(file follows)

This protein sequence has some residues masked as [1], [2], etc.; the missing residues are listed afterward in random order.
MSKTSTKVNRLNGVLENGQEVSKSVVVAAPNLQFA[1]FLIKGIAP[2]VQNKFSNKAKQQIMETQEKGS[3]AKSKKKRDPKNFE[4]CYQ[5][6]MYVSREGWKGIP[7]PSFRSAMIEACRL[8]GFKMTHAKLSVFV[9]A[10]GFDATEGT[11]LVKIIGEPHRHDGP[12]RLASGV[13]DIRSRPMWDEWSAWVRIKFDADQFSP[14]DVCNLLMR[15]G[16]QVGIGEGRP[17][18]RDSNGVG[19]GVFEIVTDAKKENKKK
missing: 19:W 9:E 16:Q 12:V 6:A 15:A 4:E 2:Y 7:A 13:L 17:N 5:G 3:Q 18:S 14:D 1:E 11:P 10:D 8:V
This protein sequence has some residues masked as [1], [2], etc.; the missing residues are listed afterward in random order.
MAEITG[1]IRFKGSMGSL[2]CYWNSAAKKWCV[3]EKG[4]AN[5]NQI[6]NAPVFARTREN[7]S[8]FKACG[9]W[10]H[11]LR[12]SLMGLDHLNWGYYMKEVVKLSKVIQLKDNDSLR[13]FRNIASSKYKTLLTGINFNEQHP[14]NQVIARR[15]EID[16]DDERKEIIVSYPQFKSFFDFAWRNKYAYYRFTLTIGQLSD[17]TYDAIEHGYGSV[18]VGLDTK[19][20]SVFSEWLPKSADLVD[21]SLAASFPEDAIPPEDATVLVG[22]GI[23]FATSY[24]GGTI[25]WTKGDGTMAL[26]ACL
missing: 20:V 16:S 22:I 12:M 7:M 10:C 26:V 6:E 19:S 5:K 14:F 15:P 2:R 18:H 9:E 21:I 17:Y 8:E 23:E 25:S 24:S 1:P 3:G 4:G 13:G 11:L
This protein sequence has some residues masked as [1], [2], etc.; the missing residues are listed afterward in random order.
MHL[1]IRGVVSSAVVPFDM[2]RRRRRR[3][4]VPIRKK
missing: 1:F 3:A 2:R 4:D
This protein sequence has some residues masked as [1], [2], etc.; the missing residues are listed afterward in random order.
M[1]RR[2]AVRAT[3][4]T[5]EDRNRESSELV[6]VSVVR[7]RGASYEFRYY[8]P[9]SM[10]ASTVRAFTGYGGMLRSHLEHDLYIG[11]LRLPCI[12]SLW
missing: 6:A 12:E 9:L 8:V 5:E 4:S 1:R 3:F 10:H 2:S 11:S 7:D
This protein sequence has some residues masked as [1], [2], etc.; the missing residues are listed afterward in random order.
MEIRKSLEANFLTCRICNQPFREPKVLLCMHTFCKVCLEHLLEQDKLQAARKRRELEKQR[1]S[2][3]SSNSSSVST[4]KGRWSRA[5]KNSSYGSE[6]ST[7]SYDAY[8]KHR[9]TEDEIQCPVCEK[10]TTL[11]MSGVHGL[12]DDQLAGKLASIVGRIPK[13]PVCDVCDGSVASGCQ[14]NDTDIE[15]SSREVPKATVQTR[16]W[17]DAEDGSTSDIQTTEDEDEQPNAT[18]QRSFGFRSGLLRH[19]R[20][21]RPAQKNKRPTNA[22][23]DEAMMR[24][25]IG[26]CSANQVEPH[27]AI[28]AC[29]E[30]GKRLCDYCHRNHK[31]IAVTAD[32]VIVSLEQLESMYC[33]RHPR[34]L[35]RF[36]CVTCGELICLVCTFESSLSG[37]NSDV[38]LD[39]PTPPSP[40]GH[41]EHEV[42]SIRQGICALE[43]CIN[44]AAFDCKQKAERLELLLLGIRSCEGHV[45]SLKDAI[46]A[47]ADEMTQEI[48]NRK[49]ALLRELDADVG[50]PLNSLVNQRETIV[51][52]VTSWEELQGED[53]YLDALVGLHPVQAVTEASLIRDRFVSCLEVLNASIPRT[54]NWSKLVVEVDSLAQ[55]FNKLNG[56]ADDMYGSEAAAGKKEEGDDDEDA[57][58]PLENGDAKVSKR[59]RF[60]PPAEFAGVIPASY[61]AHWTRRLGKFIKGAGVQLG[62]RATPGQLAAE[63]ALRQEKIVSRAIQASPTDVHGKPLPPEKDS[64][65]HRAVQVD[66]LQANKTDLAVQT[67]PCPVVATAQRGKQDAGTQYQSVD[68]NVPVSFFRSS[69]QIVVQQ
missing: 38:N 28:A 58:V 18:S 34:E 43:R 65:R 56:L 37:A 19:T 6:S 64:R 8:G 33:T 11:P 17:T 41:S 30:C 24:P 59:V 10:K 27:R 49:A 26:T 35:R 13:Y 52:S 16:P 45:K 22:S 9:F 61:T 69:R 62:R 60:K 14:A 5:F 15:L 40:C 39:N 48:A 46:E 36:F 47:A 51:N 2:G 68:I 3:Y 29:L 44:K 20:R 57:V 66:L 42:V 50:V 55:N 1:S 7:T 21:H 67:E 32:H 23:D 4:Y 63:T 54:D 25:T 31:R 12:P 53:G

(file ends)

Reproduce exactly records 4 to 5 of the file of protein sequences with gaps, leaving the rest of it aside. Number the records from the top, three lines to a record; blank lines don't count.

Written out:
This protein sequence has some residues masked as [1], [2], etc.; the missing residues are listed afterward in random order.
M[1]RR[2]AVRAT[3][4]T[5]EDRNRESSELV[6]VSVVR[7]RGASYEFRYY[8]P[9]SM[10]ASTVRAFTGYGGMLRSHLEHDLYIG[11]LRLPCI[12]SLW
missing: 6:A 12:E 9:L 8:V 5:E 4:S 1:R 3:F 10:H 2:S 11:S 7:D
This protein sequence has some residues masked as [1], [2], etc.; the missing residues are listed afterward in random order.
MEIRKSLEANFLTCRICNQPFREPKVLLCMHTFCKVCLEHLLEQDKLQAARKRRELEKQR[1]S[2][3]SSNSSSVST[4]KGRWSRA[5]KNSSYGSE[6]ST[7]SYDAY[8]KHR[9]TEDEIQCPVCEK[10]TTL[11]MSGVHGL[12]DDQLAGKLASIVGRIPK[13]PVCDVCDGSVASGCQ[14]NDTDIE[15]SSREVPKATVQTR[16]W[17]DAEDGSTSDIQTTEDEDEQPNAT[18]QRSFGFRSGLLRH[19]R[20][21]RPAQKNKRPTNA[22][23]DEAMMR[24][25]IG[26]CSANQVEPH[27]AI[28]AC[29]E[30]GKRLCDYCHRNHK[31]IAVTAD[32]VIVSLEQLESMYC[33]RHPR[34]L[35]RF[36]CVTCGELICLVCTFESSLSG[37]NSDV[38]LD[39]PTPPSP[40]GH[41]EHEV[42]SIRQGICALE[43]CIN[44]AAFDCKQKAERLELLLLGIRSCEGHV[45]SLKDAI[46]A[47]ADEMTQEI[48]NRK[49]ALLRELDADVG[50]PLNSLVNQRETIV[51][52]VTSWEELQGED[53]YLDALVGLHPVQAVTEASLIRDRFVSCLEVLNASIPRT[54]NWSKLVVEVDSLAQ[55]FNKLNG[56]ADDMYGSEAAAGKKEEGDDDEDA[57][58]PLENGDAKVSKR[59]RF[60]PPAEFAGVIPASY[61]AHWTRRLGKFIKGAGVQLG[62]RATPGQLAAE[63]ALRQEKIVSRAIQASPTDVHGKPLPPEKDS[64][65]HRAVQVD[66]LQANKTDLAVQT[67]PCPVVATAQRGKQDAGTQYQSVD[68]NVPVSFFRSS[69]QIVVQQ
missing: 38:N 28:A 58:V 18:S 34:E 43:R 65:R 56:L 37:A 19:T 6:S 64:R 8:G 33:T 11:P 17:T 41:S 30:C 24:P 59:V 10:K 27:R 49:A 26:T 35:R 13:Y 52:S 16:P 45:K 22:S 9:F 61:T 69:R 62:R 60:K 14:A 5:F 15:L 40:C 39:N 48:A 46:E 36:F 47:A 51:N 2:G 68:I 3:Y 29:L 44:K 20:R 57:V 66:L 42:V 50:V 55:N 1:S 7:T 21:H 67:E 32:H 23:D 4:Y 63:T 54:D 25:T 31:R 12:P 53:G